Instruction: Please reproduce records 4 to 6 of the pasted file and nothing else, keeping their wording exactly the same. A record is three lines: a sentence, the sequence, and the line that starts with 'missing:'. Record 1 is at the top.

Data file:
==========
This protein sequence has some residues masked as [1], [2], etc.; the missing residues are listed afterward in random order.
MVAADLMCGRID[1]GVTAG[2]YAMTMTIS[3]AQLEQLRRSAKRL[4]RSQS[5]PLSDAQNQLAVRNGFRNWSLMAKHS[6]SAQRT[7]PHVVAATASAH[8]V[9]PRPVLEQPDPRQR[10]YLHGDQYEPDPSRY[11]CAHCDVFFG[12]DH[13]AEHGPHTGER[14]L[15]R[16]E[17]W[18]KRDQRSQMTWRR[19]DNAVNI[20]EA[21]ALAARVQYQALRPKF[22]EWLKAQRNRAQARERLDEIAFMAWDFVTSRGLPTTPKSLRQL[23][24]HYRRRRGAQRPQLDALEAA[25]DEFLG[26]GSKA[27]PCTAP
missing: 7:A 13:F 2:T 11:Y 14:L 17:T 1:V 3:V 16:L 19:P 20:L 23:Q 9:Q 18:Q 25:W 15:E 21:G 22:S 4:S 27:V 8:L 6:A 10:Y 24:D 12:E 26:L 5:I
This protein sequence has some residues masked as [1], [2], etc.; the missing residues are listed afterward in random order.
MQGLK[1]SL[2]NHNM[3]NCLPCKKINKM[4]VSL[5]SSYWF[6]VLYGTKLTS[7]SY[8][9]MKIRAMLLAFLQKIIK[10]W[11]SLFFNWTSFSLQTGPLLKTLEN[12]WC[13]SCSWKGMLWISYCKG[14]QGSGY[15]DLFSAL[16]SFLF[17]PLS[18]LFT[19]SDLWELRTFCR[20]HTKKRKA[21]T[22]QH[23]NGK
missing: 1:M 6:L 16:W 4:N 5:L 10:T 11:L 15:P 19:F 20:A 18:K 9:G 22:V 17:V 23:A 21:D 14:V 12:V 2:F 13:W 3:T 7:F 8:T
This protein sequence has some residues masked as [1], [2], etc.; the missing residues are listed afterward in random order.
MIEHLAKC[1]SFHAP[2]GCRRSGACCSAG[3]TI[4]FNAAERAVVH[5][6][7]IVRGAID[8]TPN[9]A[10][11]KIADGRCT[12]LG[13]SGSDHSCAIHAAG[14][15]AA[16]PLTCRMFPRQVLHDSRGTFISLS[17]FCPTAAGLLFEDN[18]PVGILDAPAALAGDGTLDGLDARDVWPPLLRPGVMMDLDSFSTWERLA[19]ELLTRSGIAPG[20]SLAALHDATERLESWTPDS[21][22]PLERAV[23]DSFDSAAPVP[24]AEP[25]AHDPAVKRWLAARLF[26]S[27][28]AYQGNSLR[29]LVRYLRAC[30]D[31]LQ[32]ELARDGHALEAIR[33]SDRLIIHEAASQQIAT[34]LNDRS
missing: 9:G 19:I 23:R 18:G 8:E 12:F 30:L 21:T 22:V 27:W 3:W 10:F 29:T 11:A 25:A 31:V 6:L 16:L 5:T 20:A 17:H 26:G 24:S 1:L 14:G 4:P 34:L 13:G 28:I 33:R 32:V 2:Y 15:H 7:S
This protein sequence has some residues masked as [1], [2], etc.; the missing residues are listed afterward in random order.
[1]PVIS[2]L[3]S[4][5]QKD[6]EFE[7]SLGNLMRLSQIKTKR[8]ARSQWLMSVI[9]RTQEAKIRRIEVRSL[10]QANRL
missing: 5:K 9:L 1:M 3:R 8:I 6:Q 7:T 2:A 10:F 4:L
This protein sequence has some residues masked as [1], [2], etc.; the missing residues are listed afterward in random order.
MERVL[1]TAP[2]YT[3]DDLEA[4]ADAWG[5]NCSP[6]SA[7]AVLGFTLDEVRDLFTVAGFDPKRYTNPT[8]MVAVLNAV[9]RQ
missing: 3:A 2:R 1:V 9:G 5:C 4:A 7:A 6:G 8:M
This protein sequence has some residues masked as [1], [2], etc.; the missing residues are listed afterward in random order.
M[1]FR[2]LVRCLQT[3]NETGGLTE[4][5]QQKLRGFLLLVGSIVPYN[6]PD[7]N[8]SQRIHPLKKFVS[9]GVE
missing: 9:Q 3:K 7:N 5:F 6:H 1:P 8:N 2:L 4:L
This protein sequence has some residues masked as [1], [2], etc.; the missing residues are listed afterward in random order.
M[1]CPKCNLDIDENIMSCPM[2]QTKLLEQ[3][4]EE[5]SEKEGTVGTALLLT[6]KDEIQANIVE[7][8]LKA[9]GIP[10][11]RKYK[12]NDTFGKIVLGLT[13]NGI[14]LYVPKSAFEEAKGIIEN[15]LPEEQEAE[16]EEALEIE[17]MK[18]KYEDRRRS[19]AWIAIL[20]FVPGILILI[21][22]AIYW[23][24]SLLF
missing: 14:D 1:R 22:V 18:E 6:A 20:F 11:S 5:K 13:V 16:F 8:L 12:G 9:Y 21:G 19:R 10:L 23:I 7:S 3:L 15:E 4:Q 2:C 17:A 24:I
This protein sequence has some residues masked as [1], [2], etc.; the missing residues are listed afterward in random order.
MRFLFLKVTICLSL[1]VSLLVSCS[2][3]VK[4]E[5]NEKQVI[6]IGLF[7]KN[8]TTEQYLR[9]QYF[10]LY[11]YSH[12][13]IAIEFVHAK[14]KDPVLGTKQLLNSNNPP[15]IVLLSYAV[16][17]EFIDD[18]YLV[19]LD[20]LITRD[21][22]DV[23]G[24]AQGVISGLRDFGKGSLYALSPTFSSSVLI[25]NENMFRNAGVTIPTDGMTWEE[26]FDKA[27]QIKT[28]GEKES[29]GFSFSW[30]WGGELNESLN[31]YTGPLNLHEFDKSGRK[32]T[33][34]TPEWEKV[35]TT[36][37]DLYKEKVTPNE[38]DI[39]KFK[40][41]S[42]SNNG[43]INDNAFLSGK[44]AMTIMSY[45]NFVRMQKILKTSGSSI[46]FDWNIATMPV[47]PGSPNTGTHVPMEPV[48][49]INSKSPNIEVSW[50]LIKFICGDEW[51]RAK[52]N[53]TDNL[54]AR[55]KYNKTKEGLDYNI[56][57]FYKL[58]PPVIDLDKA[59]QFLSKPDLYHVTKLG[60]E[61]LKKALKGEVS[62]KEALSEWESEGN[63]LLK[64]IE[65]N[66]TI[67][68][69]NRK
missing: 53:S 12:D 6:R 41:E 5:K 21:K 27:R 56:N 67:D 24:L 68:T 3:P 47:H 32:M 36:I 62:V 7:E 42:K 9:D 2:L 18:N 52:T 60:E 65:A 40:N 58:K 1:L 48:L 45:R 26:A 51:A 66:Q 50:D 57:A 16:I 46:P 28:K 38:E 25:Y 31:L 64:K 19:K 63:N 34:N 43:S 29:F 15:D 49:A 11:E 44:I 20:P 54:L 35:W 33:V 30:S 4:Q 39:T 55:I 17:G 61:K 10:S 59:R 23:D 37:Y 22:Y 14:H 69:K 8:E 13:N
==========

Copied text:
This protein sequence has some residues masked as [1], [2], etc.; the missing residues are listed afterward in random order.
[1]PVIS[2]L[3]S[4][5]QKD[6]EFE[7]SLGNLMRLSQIKTKR[8]ARSQWLMSVI[9]RTQEAKIRRIEVRSL[10]QANRL
missing: 5:K 9:L 1:M 3:R 8:I 6:Q 7:T 2:A 10:F 4:L
This protein sequence has some residues masked as [1], [2], etc.; the missing residues are listed afterward in random order.
MERVL[1]TAP[2]YT[3]DDLEA[4]ADAWG[5]NCSP[6]SA[7]AVLGFTLDEVRDLFTVAGFDPKRYTNPT[8]MVAVLNAV[9]RQ
missing: 3:A 2:R 1:V 9:G 5:C 4:A 7:A 6:G 8:M
This protein sequence has some residues masked as [1], [2], etc.; the missing residues are listed afterward in random order.
M[1]FR[2]LVRCLQT[3]NETGGLTE[4][5]QQKLRGFLLLVGSIVPYN[6]PD[7]N[8]SQRIHPLKKFVS[9]GVE
missing: 9:Q 3:K 7:N 5:F 6:H 1:P 8:N 2:L 4:L